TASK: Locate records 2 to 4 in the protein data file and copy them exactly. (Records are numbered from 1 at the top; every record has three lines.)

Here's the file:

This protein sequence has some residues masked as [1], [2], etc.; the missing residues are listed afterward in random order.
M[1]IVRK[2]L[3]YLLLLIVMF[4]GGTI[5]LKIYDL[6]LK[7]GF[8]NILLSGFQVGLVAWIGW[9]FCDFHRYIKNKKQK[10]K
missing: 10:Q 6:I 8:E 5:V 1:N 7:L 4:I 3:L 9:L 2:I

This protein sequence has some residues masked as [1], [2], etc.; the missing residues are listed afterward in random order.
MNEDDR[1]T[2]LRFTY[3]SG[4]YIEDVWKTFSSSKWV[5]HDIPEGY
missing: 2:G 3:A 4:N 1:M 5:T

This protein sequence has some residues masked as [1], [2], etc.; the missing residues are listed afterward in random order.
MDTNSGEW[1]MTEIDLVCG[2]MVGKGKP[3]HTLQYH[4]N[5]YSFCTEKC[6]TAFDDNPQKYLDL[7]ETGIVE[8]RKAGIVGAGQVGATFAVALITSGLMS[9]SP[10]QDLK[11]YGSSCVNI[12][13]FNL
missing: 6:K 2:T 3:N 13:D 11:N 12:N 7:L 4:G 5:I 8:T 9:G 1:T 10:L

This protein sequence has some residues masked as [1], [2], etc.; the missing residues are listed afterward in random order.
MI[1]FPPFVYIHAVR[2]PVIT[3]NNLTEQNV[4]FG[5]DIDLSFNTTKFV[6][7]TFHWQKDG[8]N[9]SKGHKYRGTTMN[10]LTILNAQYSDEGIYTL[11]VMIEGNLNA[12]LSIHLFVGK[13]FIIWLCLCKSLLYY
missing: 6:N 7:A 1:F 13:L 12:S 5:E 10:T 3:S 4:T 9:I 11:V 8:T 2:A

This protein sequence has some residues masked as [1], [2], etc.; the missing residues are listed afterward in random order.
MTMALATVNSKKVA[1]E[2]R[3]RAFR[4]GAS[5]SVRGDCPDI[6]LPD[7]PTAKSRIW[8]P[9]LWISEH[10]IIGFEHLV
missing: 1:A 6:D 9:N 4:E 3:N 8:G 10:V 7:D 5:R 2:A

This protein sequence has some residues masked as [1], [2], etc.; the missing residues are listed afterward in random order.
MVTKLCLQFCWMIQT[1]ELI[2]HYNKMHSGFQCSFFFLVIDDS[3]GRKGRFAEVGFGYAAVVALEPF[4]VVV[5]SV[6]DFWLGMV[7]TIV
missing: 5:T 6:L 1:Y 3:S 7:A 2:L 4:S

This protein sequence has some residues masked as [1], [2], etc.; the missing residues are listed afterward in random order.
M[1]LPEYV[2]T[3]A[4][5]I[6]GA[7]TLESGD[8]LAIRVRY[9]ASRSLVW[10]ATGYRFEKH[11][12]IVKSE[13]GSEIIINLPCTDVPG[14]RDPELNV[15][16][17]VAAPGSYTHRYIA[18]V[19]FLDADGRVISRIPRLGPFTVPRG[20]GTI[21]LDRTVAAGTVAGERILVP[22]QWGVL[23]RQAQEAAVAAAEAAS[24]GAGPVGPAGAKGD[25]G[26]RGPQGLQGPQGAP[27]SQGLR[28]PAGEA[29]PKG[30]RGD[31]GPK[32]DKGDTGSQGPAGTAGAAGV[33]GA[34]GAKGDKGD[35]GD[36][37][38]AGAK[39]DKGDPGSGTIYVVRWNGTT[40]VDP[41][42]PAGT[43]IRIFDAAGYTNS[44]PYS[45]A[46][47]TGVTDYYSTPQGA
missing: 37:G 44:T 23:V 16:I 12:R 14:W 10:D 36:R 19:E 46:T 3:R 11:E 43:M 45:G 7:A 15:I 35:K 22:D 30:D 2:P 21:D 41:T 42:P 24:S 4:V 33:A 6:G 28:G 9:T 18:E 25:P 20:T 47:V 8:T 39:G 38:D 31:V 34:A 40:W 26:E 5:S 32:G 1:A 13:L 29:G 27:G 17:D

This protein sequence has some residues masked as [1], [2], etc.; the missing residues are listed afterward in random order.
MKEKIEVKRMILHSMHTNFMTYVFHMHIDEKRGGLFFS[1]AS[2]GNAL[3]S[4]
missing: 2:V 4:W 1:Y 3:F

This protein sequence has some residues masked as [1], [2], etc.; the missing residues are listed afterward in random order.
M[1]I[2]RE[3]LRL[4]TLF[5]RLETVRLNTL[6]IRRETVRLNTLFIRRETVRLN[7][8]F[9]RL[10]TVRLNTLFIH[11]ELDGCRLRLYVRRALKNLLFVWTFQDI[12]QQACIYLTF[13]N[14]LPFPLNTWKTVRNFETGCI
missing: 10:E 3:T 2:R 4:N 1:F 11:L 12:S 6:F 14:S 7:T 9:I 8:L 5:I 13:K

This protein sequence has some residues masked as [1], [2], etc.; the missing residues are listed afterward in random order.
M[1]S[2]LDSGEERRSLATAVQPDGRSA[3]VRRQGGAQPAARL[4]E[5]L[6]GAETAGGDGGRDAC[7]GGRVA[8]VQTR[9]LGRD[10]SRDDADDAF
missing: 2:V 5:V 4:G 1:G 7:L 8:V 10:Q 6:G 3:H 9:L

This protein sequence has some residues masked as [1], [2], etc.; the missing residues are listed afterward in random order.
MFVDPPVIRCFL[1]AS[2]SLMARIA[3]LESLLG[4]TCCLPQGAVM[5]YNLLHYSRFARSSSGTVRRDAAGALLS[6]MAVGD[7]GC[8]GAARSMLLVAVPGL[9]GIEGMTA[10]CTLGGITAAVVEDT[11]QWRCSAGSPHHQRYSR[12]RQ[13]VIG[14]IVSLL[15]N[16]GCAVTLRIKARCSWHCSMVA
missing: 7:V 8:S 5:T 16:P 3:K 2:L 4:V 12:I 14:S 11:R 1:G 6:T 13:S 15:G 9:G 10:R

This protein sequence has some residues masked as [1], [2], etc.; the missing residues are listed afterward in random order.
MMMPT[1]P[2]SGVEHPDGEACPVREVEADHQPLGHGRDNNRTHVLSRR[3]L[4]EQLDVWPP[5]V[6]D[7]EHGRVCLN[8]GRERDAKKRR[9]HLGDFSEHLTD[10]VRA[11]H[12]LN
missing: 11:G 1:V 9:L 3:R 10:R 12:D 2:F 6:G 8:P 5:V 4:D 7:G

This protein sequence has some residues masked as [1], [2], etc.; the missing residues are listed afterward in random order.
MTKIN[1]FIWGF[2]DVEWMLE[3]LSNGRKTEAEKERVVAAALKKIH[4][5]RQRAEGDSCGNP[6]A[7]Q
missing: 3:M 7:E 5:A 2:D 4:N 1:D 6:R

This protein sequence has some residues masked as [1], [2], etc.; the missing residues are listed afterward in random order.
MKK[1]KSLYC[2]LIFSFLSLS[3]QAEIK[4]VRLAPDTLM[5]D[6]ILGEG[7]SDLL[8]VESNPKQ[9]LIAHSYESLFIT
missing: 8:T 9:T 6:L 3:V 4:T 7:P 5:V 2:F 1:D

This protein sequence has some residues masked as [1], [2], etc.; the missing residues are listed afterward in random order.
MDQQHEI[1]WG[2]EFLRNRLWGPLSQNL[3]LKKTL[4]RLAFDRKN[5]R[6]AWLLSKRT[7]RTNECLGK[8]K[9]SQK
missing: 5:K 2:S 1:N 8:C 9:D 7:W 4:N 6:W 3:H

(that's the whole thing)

This protein sequence has some residues masked as [1], [2], etc.; the missing residues are listed afterward in random order.
MNEDDR[1]T[2]LRFTY[3]SG[4]YIEDVWKTFSSSKWV[5]HDIPEGY
missing: 2:G 3:A 4:N 1:M 5:T

This protein sequence has some residues masked as [1], [2], etc.; the missing residues are listed afterward in random order.
MDTNSGEW[1]MTEIDLVCG[2]MVGKGKP[3]HTLQYH[4]N[5]YSFCTEKC[6]TAFDDNPQKYLDL[7]ETGIVE[8]RKAGIVGAGQVGATFAVALITSGLMS[9]SP[10]QDLK[11]YGSSCVNI[12][13]FNL
missing: 6:K 2:T 3:N 13:D 11:N 12:N 7:L 4:G 5:I 8:T 9:G 1:T 10:L

This protein sequence has some residues masked as [1], [2], etc.; the missing residues are listed afterward in random order.
MI[1]FPPFVYIHAVR[2]PVIT[3]NNLTEQNV[4]FG[5]DIDLSFNTTKFV[6][7]TFHWQKDG[8]N[9]SKGHKYRGTTMN[10]LTILNAQYSDEGIYTL[11]VMIEGNLNA[12]LSIHLFVGK[13]FIIWLCLCKSLLYY
missing: 6:N 7:A 1:F 13:L 12:S 5:E 10:T 3:S 4:T 9:I 11:V 8:T 2:A